Otman Benchekroun

I'm a first year Master's student at the University of Toronto. I study computer graphics, animation, and geometry processing under the co-supervision of professors Alec Jacobson and Eitan Grinspun. I'm interested in modelling beautiful patterns and phenomena we see in nature such as lightning and crystal growth and using them to create rich digital worlds.

Publications

We speed up rigid body simulations, with no visible artefacts, by grouping similarly moving bodies into collections, and relaxing the contact solver within these collections.

Projects and Interests

Dendritic Growth Phenomena and the Stefan Problem
One of the most fascinating patterns found in the winter are caused by some form of dendritic growth. Frost patterns on a windshield, snowflakes, icicles, they almost make winter seem worth it! These dendritic patterns have been extensively studied by many different communities : physicists, metallurgists, geologists, aero-space engineers, geometers... the list is endless. Modelling them is important in graphics precisely because they are important to all the aforementioned fields. Being able to simulate these phenomena visually would be valuable for measuring out understanding of them, visuallizing new theories, and educating eager students. Also, they're just pretty and we want to put them in movies, like when dementors are approaching.

In graphics, these melting/freezing/growth effects are usually simulated using an Eulerian method, either phase field or MPM or a combination of both. This means that we put a grid on our domain, and calculate physical quantities on the cells of that grid (like how much energy that cell currently stores). We can then label these cells as liquid or solids with a careful set of criteria (if a cell has low thermal energy, it is labelled as a solid etc.) While this solution is very attractive for a wide range of simulations we might be interested in, in graphics, because it requires computing the physics on a grid, it can be detrimental to applications where the representation of the geometry is important. For example, if one had a mesh and wanted to see how that mesh melts or freezes, transferring information from the mesh to the grid and back again at the end of each timestep incurs a loss and is inconvenient. Thankfully, the Stefan problem can help treat this specific case. The Stefan problem describes the motion of an interface between a solid and a liquid as temperature is applied/removed from the system. It can be described by three simple equations:
$\Delta T(\textbf{x}) = 0, \quad \textbf{x} \in \Omega$ $V_n(\textbf{x}) = \nabla T(\textbf{x}), \quad \textbf{x} \in \Gamma$ $T(\textbf{x}) = T_m, \quad \textbf{x} \in \Gamma$
Where the first equation is the steady state heat equation and describes the temperature across both solid in liquid domains, the second equation describes the normal velocity for points on the interface, and the third equation is a boundary condition on the temperature of the interface, mainly stating that that temperature is equal to the melting temperature. Adapting this with FEM to work on triangle meshes gives:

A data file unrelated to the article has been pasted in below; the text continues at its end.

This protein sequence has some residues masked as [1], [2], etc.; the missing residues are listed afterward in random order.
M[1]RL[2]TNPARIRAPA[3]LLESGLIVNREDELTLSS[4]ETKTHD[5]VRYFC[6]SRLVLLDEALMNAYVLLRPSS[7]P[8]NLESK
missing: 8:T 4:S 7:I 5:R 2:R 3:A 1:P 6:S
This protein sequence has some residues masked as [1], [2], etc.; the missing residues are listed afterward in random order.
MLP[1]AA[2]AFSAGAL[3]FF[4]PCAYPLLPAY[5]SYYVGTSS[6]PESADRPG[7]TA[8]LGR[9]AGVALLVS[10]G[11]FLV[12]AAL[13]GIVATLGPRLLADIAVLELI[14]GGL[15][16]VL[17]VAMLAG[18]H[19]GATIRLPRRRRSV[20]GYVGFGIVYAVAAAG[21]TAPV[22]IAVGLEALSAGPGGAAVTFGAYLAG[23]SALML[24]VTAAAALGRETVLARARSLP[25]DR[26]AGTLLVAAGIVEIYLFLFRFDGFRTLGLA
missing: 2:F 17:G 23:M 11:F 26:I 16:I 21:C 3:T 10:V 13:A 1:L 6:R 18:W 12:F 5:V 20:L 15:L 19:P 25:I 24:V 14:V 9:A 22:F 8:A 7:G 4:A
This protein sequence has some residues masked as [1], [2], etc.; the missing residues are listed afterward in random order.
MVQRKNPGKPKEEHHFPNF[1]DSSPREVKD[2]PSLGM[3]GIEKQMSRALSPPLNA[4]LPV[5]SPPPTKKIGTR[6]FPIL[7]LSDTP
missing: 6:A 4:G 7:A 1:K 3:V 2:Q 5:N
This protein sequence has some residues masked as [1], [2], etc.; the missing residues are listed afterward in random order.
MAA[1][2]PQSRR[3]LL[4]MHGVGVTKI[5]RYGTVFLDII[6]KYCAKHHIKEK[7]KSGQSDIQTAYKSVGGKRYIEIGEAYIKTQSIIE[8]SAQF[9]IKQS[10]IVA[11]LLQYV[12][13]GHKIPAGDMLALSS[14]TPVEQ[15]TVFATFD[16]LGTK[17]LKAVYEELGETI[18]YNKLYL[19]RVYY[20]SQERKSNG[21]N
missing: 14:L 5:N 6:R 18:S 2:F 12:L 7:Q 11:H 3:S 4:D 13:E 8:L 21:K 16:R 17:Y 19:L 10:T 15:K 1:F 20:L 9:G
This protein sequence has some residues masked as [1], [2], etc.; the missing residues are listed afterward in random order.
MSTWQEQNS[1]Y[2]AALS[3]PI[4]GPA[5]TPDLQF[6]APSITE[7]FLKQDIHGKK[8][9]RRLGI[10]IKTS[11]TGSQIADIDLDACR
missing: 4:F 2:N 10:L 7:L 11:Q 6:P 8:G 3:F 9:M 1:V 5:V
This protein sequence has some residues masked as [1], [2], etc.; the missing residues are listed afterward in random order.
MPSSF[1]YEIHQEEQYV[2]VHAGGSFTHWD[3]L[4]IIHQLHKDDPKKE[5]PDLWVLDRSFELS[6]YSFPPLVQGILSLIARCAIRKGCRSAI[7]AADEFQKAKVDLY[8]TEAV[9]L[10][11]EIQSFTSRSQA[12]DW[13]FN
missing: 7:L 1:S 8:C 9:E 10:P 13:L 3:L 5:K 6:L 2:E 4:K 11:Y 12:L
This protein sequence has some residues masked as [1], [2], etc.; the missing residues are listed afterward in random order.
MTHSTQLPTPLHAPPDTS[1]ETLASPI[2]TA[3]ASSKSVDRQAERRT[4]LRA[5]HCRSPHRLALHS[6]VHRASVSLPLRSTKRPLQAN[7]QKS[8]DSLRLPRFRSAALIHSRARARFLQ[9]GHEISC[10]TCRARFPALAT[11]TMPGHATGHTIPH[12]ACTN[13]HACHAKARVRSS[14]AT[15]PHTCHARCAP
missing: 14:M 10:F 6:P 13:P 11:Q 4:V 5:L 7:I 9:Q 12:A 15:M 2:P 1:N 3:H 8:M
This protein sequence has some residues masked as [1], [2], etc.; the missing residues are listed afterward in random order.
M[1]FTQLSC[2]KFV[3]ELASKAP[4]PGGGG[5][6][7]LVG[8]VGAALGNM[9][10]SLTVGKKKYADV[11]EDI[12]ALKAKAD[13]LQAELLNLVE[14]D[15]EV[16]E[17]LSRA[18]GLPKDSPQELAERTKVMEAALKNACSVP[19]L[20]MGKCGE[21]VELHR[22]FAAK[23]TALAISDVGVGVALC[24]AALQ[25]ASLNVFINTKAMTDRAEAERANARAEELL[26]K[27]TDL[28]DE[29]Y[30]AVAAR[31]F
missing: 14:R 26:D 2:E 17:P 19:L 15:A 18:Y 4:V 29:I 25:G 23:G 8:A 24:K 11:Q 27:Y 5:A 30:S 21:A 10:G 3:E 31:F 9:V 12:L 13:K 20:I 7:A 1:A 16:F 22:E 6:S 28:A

Some of this work was presented at GRAPHQUON 2020, and I am still working on related projects. Please feel free to e-mail me if you want to discuss any work related to this topic!

Deep Learning and Inverse Graphics for Geometry Reconstruction
This work was done for my undergraduate honour's thesis which was co-supervised by professors Brett H. Meyer and Derek Nowrouzezahrai. This was a difficult two semesters, being my final year at McGill University, while juggling another project I was working on with professor Paul Kry and his post-doctoral researcher Eulalie Coevoet. Also, COVID-19! The ambitious goal of this work was to see how much of an image's geometry we could reconstruct with only a single image, intially this included having multiple objects in the scene, reconstructing both their geometry and their pose. This proved to be too ambitious, and most my time was spent reading and implementing a much smaller problem. The smaller problem I ended up investigating was about using an inverse rendering pipeline for simple pose optimization. Essentially, the idea is to figure out the pose (position + orientation) of an object given a single input image of that object alone. By using a differentiable renderer, you can ask, "how should I move my object so that the next image looks more like the target image?". Here we see a table on the right slowly being moved/rotated so that it matches the image on the left.

You can read my honor's thesis here.

Bio

I got into this field because I love visual storytelling. Out of high school, however my parents didn't let me take film studies as a major in college, and so I ended up studying electrical engineering at McGill University for my undergrad. It was okay, and after sitting in on some film studies courses and trying my hand at actually directing a group of actors, I'm glad I was talked out of committing to it. But electrical engineering itself wasn't satisfying for me, and so I stayed an extra year to explore different more CS related topics. After taking a graphics course taught by prof. Paul Kry, and a rendering course taught by Derek Nowrouzezahrai, I was hooked. Now I count myself lucky to be in a field that combines my affinity for math and logic with creative artistic endeavors.